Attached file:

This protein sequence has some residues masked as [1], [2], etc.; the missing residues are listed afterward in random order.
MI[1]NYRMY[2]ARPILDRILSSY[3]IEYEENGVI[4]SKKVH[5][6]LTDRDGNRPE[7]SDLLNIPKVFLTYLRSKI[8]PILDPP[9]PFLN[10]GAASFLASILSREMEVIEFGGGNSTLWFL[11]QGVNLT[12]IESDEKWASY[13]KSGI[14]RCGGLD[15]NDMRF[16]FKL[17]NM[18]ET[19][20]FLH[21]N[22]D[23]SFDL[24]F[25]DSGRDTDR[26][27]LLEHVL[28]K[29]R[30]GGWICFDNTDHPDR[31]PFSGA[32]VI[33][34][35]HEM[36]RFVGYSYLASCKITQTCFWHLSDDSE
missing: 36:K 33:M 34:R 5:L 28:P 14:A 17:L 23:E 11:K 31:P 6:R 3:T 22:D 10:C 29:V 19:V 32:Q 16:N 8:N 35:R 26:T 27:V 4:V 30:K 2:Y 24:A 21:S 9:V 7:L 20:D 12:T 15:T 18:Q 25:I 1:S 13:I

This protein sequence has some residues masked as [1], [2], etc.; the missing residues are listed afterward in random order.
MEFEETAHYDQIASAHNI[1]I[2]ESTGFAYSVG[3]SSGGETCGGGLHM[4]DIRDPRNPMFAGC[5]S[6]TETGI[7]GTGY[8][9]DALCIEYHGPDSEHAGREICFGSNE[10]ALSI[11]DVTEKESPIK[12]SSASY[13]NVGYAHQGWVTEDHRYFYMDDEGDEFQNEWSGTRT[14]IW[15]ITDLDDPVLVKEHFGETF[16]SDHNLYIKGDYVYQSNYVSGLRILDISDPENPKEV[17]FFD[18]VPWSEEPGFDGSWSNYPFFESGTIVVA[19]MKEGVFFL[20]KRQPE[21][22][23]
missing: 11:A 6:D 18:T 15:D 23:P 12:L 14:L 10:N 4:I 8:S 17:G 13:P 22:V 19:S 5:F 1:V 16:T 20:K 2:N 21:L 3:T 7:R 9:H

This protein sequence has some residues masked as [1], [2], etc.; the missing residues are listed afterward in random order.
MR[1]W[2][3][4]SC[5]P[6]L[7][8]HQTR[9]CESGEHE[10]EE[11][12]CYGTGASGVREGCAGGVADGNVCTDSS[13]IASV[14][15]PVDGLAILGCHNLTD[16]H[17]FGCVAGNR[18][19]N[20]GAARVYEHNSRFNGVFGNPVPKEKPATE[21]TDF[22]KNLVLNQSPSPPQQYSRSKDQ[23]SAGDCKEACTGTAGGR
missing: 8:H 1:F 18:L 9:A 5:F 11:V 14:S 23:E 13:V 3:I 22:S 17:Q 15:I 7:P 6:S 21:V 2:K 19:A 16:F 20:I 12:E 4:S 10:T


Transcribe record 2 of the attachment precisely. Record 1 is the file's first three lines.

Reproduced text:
This protein sequence has some residues masked as [1], [2], etc.; the missing residues are listed afterward in random order.
MEFEETAHYDQIASAHNI[1]I[2]ESTGFAYSVG[3]SSGGETCGGGLHM[4]DIRDPRNPMFAGC[5]S[6]TETGI[7]GTGY[8][9]DALCIEYHGPDSEHAGREICFGSNE[10]ALSI[11]DVTEKESPIK[12]SSASY[13]NVGYAHQGWVTEDHRYFYMDDEGDEFQNEWSGTRT[14]IW[15]ITDLDDPVLVKEHFGETF[16]SDHNLYIKGDYVYQSNYVSGLRILDISDPENPKEV[17]FFD[18]VPWSEEPGFDGSWSNYPFFESGTIVVA[19]MKEGVFFL[20]KRQPE[21][22][23]
missing: 11:A 6:D 18:T 15:D 23:P 12:L 14:L 10:N 4:I 8:S 17:G 13:P 22:V 19:S 5:F 1:V 16:T 20:K 2:N 21:L 3:T 7:R 9:H